After playing around with Google Stadia for the better part of a week, I’ve still got more questions about it than answers. I can see the value of it, and imagine situations in which it’d be useful, but Stadia has a lot of issues that Google doesn’t seem able or willing to confront. Simply put, it came out too soon, in a couple of different ways.
Announced back in March at the Game Developers’ Conference in San Francisco, Stadia represents Google’s entrance into both cloud-based gaming and video game publishing. It’s a service that lets you stream your games directly from Google’s data centers, as long as you’ve got a Pixel phone, a Chromecast device, and/or a computer that can run Chrome. Stadia competes directly with Microsoft’s Project xCloud, which rolled out last month in a public preview.
You can subscribe to Stadia Pro for $9.99 a month, which gets you exclusive monthly discounts on select titles and the occasional free game, or simply use Stadia as an online storefront. Games on Stadia cost roughly the same as they do on other platforms, ranging from $19.99 to $59.99.
The upside to Stadia is that you don’t have to download anything on your end. An average mainstream game in 2019 can take an hour or more of installation and patching before it’s ready to play, but on Stadia, you can go from purchasing a game to starting it up in about 30 seconds flat. If cloud-based gaming has one thing going for it, it’s that immediacy.
I was initially having real problems with lag, trying to run Stadia on a residential DSL line. Games felt awkward, with missed inputs and strange, “icy” reactions; characters would keep moving after I let go of the stick, or suddenly veer off in unexpected directions. Destiny 2 was virtually unplayable, whether it was by myself or in a 3-man vanguard strike, and I couldn’t get through a single match vs. an AI opponent in Mortal Kombat 11 without massive slowdown.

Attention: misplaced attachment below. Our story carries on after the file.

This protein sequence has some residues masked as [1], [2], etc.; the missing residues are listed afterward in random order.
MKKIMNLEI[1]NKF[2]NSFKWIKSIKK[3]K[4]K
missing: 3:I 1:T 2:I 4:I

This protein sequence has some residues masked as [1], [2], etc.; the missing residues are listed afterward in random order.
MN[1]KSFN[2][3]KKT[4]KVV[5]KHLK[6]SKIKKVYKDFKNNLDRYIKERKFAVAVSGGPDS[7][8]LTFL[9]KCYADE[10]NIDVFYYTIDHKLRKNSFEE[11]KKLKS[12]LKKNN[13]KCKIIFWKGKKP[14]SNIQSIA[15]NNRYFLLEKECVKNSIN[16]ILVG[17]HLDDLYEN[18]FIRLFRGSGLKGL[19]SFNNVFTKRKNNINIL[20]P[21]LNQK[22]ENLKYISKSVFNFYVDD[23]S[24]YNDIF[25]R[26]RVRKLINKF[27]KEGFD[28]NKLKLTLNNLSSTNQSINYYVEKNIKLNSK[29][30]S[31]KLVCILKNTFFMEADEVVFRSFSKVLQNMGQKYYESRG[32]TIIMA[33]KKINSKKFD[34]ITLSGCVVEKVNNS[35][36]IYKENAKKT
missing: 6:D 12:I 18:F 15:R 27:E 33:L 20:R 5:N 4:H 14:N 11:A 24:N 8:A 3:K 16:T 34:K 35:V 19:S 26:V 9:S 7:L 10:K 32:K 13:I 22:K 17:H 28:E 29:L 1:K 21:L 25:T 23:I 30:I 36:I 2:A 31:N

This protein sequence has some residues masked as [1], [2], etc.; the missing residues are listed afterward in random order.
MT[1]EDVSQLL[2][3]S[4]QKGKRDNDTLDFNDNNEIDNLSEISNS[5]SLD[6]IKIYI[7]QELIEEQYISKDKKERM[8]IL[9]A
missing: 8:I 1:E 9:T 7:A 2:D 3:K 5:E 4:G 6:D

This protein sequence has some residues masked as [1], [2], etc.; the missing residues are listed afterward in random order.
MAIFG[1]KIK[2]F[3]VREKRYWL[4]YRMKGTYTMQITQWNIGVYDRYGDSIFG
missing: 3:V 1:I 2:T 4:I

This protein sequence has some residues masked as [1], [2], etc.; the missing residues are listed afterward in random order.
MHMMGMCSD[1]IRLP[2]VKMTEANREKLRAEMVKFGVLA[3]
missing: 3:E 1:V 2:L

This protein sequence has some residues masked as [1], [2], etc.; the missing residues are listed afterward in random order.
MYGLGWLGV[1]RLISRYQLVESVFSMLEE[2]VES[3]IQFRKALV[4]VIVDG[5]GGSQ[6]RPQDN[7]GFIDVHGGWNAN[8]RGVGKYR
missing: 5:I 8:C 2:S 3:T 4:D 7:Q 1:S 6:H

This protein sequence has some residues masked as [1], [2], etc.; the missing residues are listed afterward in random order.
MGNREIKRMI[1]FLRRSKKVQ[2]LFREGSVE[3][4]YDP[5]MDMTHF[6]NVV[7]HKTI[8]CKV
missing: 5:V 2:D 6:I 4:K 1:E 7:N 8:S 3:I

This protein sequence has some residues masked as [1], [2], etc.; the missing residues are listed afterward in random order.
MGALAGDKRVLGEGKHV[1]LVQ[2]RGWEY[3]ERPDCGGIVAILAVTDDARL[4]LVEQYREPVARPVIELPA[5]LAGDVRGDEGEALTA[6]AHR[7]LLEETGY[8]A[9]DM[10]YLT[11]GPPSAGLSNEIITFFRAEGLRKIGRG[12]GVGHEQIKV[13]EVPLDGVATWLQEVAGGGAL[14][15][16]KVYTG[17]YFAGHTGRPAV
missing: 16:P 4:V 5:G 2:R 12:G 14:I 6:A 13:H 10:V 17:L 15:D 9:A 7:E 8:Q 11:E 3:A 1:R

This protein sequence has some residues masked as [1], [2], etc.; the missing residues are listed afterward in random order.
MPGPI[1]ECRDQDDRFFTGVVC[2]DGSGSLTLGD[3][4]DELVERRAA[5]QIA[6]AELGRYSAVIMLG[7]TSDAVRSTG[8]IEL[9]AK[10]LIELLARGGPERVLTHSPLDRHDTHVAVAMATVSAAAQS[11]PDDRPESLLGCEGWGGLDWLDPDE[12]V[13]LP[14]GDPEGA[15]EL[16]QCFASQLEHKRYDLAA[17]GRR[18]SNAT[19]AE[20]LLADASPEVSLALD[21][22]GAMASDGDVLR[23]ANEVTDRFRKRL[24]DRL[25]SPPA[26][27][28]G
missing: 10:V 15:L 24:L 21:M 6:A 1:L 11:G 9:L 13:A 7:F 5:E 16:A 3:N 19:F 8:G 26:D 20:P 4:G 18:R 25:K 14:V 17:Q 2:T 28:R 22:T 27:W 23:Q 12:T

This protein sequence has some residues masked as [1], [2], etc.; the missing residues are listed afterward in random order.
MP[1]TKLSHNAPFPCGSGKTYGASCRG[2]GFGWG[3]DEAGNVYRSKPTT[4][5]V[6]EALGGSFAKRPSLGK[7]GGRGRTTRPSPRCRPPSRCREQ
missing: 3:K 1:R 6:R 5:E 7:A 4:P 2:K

Eventually, I figured out how to throttle back Stadia’s connection, and things immediately improved. I got through the opening level of Shadow of the Tomb Raider at 720p without a hiccup, and it was generally as responsive as it would’ve been if I’d been playing it on a local system. I’d played with the Stadia a bit at PAX West in September, and I’d been concerned that the service seemed to need a super-fast wired connection to work, but it was a lot more adaptable than I’d assumed it would be.
However, the process of troubleshooting that problem was a lot harder than it should’ve been, which leads to the primary issue with Stadia: it just isn’t ready for prime time yet.
The weeks leading up to Stadia’s launch, coming this Tuesday, have been punctuated by occasional unfortunate revelations, like numerous promised features such as Crowd Play that simply won’t be initially available. There’s a lot about Stadia in general that feels unfinished. It’s got menus without options, features without explanation, and basic options that are hidden or absent.
The Stadia’s official controller has an entire button specifically dedicated to the Google Assistant, and as of right now, you get a “not yet available” message when you push it. If you want to redeem a game code, you can’t do it on your TV or phone; that requires you to load Stadia up in a Chrome window. If you want to dial back Stadia’s bandwidth like I did, you can’t do that in a browser or on a TV; you have to use the mobile app, which in turn is only available for Pixel phones.